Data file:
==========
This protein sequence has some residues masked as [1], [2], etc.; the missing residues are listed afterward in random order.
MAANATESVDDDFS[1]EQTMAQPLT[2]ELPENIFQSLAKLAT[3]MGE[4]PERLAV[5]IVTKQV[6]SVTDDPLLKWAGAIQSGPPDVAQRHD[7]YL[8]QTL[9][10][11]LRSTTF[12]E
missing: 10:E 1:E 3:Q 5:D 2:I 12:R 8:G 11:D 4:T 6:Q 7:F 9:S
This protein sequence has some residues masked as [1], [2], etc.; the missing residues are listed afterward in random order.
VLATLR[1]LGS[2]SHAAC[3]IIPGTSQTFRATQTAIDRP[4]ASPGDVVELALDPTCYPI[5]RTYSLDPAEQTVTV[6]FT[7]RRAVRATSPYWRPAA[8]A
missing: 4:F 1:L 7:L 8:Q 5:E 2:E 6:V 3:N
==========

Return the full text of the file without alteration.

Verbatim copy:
This protein sequence has some residues masked as [1], [2], etc.; the missing residues are listed afterward in random order.
MAANATESVDDDFS[1]EQTMAQPLT[2]ELPENIFQSLAKLAT[3]MGE[4]PERLAV[5]IVTKQV[6]SVTDDPLLKWAGAIQSGPPDVAQRHD[7]YL[8]QTL[9][10][11]LRSTTF[12]E
missing: 10:E 1:E 3:Q 5:D 2:I 12:R 8:G 11:D 4:T 6:Q 7:F 9:S
This protein sequence has some residues masked as [1], [2], etc.; the missing residues are listed afterward in random order.
VLATLR[1]LGS[2]SHAAC[3]IIPGTSQTFRATQTAIDRP[4]ASPGDVVELALDPTCYPI[5]RTYSLDPAEQTVTV[6]FT[7]RRAVRATSPYWRPAA[8]A
missing: 4:F 1:L 7:L 8:Q 5:E 2:E 6:V 3:N